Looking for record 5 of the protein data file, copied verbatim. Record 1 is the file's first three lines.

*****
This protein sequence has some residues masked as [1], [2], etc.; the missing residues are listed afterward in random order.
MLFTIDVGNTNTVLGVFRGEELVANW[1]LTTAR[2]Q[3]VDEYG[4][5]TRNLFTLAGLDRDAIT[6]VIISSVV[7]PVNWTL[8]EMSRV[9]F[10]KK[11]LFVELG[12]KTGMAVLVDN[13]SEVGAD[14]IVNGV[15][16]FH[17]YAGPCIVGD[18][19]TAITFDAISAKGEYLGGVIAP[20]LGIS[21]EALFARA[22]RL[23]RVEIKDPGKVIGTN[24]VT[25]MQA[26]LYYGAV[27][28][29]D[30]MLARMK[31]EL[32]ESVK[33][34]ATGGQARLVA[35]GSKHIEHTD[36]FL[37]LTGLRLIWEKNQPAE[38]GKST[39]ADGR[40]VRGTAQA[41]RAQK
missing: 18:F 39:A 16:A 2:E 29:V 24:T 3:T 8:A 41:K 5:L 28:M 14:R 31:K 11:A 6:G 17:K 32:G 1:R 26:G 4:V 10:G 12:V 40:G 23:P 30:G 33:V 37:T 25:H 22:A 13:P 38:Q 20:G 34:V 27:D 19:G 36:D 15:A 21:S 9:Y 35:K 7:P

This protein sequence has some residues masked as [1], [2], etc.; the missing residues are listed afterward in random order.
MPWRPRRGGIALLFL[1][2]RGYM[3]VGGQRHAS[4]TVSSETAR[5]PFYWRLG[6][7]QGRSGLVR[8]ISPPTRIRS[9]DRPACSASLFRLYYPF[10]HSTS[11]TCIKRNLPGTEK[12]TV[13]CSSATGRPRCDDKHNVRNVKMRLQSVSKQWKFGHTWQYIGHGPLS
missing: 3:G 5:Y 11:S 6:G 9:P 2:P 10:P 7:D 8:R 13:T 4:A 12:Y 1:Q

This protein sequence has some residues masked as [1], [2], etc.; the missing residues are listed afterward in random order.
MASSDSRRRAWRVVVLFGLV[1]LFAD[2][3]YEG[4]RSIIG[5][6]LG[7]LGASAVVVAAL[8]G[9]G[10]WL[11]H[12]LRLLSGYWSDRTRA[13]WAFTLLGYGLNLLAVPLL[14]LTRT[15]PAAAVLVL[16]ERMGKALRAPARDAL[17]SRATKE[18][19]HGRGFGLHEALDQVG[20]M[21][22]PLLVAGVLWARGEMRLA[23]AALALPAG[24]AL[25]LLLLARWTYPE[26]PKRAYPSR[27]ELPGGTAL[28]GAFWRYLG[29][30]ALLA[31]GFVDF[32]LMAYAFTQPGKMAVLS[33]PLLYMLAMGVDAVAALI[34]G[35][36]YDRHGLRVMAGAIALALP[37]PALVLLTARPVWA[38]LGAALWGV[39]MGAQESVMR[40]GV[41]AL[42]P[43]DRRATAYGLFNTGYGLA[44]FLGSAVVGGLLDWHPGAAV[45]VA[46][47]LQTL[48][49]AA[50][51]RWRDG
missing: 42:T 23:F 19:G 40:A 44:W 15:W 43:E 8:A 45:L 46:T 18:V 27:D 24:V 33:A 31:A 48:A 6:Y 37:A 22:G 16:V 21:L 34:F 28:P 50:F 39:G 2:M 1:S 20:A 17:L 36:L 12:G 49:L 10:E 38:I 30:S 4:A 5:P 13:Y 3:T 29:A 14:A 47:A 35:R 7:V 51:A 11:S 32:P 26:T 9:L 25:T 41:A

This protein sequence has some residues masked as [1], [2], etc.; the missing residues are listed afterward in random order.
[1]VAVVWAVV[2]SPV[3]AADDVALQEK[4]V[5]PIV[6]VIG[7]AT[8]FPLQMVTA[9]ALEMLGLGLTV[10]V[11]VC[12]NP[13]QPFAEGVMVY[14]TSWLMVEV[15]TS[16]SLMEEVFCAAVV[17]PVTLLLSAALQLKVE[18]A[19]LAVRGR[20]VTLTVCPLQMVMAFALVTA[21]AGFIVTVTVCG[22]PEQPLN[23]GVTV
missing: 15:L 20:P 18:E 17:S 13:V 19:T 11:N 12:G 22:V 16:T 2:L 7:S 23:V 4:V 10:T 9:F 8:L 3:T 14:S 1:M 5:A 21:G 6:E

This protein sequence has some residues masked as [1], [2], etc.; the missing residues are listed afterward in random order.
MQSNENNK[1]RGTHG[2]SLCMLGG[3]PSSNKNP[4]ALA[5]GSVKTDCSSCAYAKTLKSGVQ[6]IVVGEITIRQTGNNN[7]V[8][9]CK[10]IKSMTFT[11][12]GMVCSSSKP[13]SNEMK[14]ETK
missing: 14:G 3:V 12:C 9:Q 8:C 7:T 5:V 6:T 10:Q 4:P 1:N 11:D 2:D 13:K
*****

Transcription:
This protein sequence has some residues masked as [1], [2], etc.; the missing residues are listed afterward in random order.
MQSNENNK[1]RGTHG[2]SLCMLGG[3]PSSNKNP[4]ALA[5]GSVKTDCSSCAYAKTLKSGVQ[6]IVVGEITIRQTGNNN[7]V[8][9]CK[10]IKSMTFT[11][12]GMVCSSSKP[13]SNEMK[14]ETK
missing: 14:G 3:V 12:C 9:Q 8:C 7:T 5:V 6:T 10:Q 4:P 1:N 11:D 2:D 13:K